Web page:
Alice Ann Bailey was born on June 16, 1880, in Manchester, England. Her maiden name was La Trobe-Bateman but she was best known by the surname Bailey, which she took from her second husband, Foster Bailey.
She was a prodigious writer, producing 24 books from 1922 until the late 1940’s which, like the works of the Theosophical Society’s co-founder Helena Blavatsky before her, describe a Theosophical worldview. Like Blavatsky, she also claimed to have received her teachings from a Master; in her case Djwhal Khul (who she would often refer to as ‘The Tibetan’ or D.K). Bailey served only as a scribe for her Master, who would telepathically dictate the majority of her writings.
Aside from her books, she is also remembered for founding an esoteric school in 1923 known as the Arcane School.
Her third major accomplishment was the co-founding (along with her husband, Foster Bailey) of two activities known as “World Goodwill” and “Triangles.”
Alice Bailey: Early Life
Bailey received religious instruction throughout her childhood as a member of the Anglican Church and had a penchant for the “mystical”. Her family (the La Trobes) was a wealthy one, though this did not prevent her from attempting suicide on three occasions by the time she was 15. Bailey claims to have been a “society girl” up to the age of 22, having lived with her affluent grandparents, and later, her aunt.
Bailey’s tendency towards the esoteric was further fueled by her first meeting at age 15 with a mysterious figure who she later came to identify as a “Master of Wisdom”. In 1895, while staying with her aunt in Scotland, Alice had an encounter with a man she later came to know as Koot Hoomi or K.H. According to her autobiography, his message for her was that she was to work for him in the world. She considered him to be a member of the hierarchy of spiritual Masters. Theosophists believe these Masters oversee the evolution of humanity through the dissemination of ancient wisdom.
Bailey also claimed to have experienced a second significant event during this period of her life. While in the Himalayas, Bailey participated in the annual ceremony performed during the “Full Moon of May.” Though details of the actual ceremony remain scant, it seems to have been esoteric in nature and deeply revelatory to the young woman. She claimed to have experienced the truth of reality as a unified “divine and living whole.” She believed this demonstrated the “glory of the Lord.”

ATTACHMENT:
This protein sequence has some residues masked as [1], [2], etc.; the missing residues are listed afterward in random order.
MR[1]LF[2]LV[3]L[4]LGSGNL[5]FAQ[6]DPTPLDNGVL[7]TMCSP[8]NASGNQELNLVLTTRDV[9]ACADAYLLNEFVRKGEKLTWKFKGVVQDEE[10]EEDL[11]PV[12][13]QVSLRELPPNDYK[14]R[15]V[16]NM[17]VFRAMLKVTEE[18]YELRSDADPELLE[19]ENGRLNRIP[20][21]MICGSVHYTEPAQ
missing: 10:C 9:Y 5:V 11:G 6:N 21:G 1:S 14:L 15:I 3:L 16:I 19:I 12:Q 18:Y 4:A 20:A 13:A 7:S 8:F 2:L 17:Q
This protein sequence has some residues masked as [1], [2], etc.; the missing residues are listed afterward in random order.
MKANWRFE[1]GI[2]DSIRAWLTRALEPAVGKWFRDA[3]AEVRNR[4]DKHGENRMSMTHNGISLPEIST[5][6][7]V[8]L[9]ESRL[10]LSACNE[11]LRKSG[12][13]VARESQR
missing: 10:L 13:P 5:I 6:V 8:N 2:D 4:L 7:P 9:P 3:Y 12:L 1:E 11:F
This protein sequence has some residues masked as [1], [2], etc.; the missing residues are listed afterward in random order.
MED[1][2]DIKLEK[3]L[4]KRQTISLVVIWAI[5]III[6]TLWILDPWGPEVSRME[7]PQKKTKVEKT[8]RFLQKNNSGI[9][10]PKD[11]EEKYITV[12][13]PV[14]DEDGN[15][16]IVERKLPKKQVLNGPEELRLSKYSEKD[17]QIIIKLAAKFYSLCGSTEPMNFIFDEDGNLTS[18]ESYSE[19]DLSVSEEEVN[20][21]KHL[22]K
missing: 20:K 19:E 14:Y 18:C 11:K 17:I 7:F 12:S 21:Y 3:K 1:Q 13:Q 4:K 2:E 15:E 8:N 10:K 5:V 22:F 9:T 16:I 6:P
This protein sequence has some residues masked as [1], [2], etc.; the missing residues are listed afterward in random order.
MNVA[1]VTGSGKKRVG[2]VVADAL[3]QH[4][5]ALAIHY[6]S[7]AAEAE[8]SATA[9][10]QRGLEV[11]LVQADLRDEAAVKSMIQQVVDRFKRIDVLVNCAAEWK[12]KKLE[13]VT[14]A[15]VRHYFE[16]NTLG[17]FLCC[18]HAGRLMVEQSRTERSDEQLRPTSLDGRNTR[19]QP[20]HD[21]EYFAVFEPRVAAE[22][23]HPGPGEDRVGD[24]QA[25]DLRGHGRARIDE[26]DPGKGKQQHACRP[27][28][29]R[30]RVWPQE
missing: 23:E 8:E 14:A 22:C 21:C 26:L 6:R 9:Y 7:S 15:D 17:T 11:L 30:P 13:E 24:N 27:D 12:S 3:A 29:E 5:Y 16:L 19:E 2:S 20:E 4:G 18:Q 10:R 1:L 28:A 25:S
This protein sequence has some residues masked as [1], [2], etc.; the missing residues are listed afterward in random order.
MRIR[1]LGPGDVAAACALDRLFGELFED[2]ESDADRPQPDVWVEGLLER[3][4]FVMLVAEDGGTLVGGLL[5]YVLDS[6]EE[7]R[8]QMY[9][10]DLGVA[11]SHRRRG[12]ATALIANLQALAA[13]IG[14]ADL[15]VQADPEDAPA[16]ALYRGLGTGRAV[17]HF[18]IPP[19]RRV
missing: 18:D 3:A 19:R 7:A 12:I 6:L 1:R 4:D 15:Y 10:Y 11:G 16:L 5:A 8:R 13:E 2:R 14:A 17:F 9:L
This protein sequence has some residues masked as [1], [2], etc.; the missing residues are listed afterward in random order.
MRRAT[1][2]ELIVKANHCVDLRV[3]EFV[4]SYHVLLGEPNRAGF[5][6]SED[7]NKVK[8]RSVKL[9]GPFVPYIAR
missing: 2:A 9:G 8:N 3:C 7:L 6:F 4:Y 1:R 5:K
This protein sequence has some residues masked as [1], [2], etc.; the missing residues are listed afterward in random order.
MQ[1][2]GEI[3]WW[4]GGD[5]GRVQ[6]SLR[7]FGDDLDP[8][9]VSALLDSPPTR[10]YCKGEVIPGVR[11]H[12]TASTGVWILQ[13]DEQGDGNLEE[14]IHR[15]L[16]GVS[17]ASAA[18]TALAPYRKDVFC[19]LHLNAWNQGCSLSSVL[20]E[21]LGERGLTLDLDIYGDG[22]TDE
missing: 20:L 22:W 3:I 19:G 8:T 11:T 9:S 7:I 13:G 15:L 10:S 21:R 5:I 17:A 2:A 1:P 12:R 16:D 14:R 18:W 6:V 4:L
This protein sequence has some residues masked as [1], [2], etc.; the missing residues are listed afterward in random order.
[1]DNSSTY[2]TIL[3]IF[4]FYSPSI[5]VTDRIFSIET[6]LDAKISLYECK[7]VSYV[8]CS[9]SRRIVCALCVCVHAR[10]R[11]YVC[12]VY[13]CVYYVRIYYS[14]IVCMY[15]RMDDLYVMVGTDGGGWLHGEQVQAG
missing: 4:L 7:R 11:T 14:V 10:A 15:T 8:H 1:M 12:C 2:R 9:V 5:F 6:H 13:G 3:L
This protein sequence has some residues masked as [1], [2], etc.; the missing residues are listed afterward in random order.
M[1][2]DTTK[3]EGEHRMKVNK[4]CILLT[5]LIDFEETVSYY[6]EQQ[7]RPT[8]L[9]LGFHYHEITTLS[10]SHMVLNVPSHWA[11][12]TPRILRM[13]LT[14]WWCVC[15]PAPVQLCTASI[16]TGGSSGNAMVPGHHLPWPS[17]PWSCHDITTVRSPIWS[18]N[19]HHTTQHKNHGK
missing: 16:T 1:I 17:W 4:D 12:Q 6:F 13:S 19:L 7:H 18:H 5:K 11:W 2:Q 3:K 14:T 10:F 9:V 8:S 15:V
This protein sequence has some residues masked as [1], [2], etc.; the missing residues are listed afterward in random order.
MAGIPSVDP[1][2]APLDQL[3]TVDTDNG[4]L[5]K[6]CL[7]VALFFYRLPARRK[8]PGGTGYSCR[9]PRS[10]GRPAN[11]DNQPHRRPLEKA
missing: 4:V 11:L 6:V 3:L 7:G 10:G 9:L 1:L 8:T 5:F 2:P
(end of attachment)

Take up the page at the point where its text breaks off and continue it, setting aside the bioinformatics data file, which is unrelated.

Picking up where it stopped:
Bailey’s mysticism remained a key influence in her life, but her Christian upbringing had also taught her the importance of caring for the sick and poor. She therefore decided to join the Y.M.C.A (Young Men’s Christian Association) as a social worker in her early twenties. She would also go on to serve as an evangelist to the British troops who were based in Ireland and India. It was during her time in India that she was to meet her first husband, Walter Evans. Together they moved to the United States of America as part of his seminary training for the priesthood. Although the couple had three children together, the marriage eventually came to an end and they divorced in 1915. Bailey found herself in a desperate financial situation and took a job in a California sardine canary to support herself and the children.
Alice Bailey: Involvement with the Theosophical Society
It was at the time of Bailey’s divorce that she first came across the teachings of the Theosophical Society. The Secret Doctrine by Helena Blavatsky was particularly influential to Bailey and was the foundation upon which she would receive further instruction from her other Master, Djwal Khul (‘The Tibetan’). He appeared to her for the first time in 1919 and solidified in her mind everything that she had imbibed through the writings of Blavatsky and Annie Besant, another Theosophical writer. This meeting was to begin what Alice described as a “collaboration,” with Bailey serving as an amanuensis for Djwal Khul from 1922 until the latter part of the 1940’s.
The worldview she inherited from her Master portrayed a cosmos which was ordered in accordance to the plan of God. God’s laws were causal (karma) and involved continual rebirth (reincarnation). Humanity had an important role to play in the divine Plan and their development was overseen by a Hierarchy of spiritual leaders who were led by the Christ.